Lana Adler 

      2 years ago from California

      I didn't self-publish, but I went through many of the stages you're describing - badgering friends, realizing friends are too busy, realizing I have very few friends, realizing my friends aren't readers etc. Some of them did post the reviews. Others were less than helpful. And I still get amazed when I get a review from someone I didn't solicit, and it's a glowing one. Wooooooooooooooow...Great advice Heidi!

    • heidithorne profile imageAUTHOR

      Heidi Thorne 

      2 years ago from Chicago Area

      Hi teaches12345! Indeed, once we step on the self publishing stage, we're setting ourselves up for it. "Goes with the territory" as the saying goes. Luckily, we have encouraging and supportive writer friends on HP that can help us keep our spirits up. Thank you for adding your thoughts to the conversation! Happy Weekend!

    • teaches12345 profile image

      Dianna Mendez 

      2 years ago

      I try to ignore the trolls in general, good tip! I think writing makes one vulnerable to these critics but we one must be brave.

    • heidithorne profile imageAUTHOR

      Heidi Thorne 

      2 years ago from Chicago Area

      True that, Larry! I get mad every time I think of how much of my life I've spent worrying about the opinion of others. Luckily, the older I get, the less I care. One of the benefits of aging. :) Thanks for stopping by and have a great week ahead!

    • heidithorne profile imageAUTHOR

      Heidi Thorne 

      2 years ago from Chicago Area

      Indeed, purl3agony, oftentimes we're our own toughest critics. It is easy to slip into worry zone, wondering if our work is good enough. But then, one day, we realize that we have something wonderful to share with the world and it starts to go away. So glad you haven't been worried enough to keep you from posting your beautiful hubs here. Thanks for starting your week here and hope it's a good one!

    • heidithorne profile imageAUTHOR

      Heidi Thorne 

      2 years ago from Chicago Area

      Well, Sunshine625, I'm glad to see I'm not the only one who has to argue with myself. :) Indeed, most writers are their own worst critics. Glad to see you overcame any fear and decided to share your wisdom and cheer with us here on HP. Thank you for chiming in and have a delightful week!

    • heidithorne profile imageAUTHOR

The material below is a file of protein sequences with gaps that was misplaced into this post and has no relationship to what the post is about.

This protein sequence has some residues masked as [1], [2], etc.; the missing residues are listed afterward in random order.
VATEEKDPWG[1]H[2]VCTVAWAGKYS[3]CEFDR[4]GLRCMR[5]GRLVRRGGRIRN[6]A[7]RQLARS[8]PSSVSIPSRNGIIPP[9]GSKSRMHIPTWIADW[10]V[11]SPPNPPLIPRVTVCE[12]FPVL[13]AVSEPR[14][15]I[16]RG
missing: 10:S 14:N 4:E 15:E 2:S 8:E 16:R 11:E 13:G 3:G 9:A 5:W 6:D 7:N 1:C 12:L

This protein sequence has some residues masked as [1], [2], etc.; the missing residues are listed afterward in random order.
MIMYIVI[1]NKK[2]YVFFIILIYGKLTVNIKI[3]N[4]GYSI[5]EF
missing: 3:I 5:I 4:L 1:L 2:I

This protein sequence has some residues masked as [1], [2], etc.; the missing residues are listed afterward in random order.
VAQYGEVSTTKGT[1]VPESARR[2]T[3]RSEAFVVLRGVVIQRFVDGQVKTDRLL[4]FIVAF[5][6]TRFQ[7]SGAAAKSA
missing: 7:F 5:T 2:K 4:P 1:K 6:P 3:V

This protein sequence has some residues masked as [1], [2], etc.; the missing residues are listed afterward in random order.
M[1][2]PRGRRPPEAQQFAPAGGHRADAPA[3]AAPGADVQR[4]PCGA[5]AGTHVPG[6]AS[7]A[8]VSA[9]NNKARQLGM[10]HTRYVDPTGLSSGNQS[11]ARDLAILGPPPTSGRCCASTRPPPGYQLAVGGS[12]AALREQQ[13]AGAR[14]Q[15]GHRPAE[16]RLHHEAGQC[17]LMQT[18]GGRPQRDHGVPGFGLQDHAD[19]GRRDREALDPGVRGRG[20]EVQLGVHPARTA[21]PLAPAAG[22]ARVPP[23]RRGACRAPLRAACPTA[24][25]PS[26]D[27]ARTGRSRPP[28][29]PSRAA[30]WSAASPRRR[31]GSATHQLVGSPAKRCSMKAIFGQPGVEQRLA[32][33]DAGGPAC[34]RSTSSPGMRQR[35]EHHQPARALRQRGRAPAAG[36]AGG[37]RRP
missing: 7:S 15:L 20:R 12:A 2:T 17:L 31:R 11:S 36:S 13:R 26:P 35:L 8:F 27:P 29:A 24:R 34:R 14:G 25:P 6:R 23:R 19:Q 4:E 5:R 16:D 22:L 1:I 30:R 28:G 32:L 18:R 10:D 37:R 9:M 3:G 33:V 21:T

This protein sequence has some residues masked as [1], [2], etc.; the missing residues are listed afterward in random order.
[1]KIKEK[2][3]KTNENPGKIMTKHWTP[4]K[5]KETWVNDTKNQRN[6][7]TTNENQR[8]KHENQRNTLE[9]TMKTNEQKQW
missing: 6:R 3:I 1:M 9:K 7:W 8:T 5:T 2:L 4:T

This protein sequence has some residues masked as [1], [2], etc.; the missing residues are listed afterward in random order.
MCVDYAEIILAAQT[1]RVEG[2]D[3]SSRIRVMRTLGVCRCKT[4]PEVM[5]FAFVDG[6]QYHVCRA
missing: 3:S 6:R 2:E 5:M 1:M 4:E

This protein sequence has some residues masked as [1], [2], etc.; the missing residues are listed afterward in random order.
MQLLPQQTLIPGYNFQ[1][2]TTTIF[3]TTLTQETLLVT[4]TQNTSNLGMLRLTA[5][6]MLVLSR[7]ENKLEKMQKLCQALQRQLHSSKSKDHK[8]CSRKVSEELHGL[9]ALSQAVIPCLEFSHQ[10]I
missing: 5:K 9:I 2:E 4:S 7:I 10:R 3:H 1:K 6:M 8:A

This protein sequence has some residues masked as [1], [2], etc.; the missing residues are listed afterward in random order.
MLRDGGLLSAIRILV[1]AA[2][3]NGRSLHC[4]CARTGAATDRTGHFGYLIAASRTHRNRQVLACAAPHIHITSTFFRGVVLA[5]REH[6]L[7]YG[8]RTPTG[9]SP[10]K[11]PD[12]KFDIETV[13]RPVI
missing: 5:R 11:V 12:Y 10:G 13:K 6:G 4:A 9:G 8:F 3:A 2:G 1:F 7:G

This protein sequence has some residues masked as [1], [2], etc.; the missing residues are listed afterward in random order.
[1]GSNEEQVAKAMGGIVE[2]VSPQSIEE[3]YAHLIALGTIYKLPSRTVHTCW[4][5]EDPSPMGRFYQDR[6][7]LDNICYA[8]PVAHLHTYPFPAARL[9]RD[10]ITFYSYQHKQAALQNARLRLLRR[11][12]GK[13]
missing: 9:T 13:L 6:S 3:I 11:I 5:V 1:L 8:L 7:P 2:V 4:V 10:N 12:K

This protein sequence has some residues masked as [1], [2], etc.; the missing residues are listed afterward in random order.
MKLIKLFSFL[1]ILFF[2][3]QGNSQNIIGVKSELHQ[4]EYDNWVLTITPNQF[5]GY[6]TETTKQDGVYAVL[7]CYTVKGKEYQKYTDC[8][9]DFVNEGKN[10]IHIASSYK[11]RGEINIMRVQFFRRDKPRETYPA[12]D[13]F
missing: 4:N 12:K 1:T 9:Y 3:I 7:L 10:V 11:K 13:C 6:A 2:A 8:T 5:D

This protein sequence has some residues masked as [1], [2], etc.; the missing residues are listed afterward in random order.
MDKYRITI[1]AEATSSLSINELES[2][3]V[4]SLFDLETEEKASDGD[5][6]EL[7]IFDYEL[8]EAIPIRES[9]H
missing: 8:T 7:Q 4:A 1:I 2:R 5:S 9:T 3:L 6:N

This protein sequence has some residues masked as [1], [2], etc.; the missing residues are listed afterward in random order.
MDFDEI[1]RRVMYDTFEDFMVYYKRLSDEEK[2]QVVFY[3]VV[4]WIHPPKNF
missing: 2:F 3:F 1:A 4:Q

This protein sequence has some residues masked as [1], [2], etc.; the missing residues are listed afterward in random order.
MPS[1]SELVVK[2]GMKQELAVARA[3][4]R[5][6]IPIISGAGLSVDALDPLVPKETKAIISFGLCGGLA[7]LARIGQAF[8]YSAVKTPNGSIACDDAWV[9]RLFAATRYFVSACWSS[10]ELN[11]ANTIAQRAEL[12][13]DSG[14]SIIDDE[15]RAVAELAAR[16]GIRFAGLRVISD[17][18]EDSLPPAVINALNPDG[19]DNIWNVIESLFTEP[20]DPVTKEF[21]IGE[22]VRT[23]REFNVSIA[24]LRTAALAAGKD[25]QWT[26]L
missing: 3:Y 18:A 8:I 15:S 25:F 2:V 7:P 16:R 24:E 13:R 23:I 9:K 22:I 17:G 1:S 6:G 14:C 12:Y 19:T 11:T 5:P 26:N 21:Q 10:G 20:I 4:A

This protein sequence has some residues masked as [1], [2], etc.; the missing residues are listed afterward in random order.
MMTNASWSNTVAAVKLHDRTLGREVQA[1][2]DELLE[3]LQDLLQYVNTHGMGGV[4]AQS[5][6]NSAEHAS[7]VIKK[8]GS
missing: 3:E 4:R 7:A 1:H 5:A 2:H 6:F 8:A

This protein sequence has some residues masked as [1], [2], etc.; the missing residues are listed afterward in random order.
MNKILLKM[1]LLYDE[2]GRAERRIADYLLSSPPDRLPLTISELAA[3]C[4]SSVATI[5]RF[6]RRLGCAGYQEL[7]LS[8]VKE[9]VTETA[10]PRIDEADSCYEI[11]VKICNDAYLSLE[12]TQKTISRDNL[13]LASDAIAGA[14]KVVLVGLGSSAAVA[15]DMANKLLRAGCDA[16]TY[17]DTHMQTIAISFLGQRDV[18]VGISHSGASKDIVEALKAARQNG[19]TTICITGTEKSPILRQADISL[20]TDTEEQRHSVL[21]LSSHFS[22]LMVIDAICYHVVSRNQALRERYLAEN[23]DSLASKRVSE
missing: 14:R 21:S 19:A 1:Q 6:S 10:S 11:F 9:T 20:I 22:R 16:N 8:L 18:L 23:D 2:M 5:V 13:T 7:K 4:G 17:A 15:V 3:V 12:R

Heidi Thorne 

      2 years ago from Chicago Area

      Sadly, FlourishAnyway, you're right. There will always be trolls. One of the greatest accomplishments a writer can achieve is to be brave enough to write and publish, regardless of how others think. Thanks for starting your week here. Have a delightful day!

    • heidithorne profile imageAUTHOR

      Heidi Thorne 

      2 years ago from Chicago Area

      Just glad to provide the humor, billybuc! Agreed, if you want to write, you gotta be ready for a more public life. Thanks & Happy Monday!

    • Larry Rankin profile image

      Larry Rankin 

      2 years ago from Oklahoma

      Always nice to win acclaim, but you can't spend your life worrying about what others think.

    • purl3agony profile image

      Donna Herron 

      2 years ago from USA

      Wonderful hub, Heidi! I'm definitely someone who would worry about potentially bad reviews. But you make some excellent points about happy customers being silent customers. Thanks for the great advice on how to build positive reviews and silent the worrying voice in my head. Thanks for sharing!

    • Sunshine625 profile image

      Linda Bilyeu 

      2 years ago from Orlando, FL

      If I was concerned about other people's opinions I would never have published my first hub years ago. So, I sure as heck am not concerned about other's opinions on my self-published books. Well, except my own and I am my worse critic. Oh well...I will continue to write and argue with myself. Haha!

    • FlourishAnyway profile image

      FlourishAnyway 

      2 years ago from USA

      I love that line too! Books ain't toothpaste! You provide excellent encouragement for authors to just get out there and ignore the trolls. There will always be trolls.

    • billybuc profile image

      Bill Holland 

      2 years ago from Olympia, WA

      "Books ain't toothpaste." I'll be laughing over that line for the rest of the evening. A writer afraid of a negative review should not be a writer...period.

      Thanks for the dose of reality for those who need it.

      Have a great week!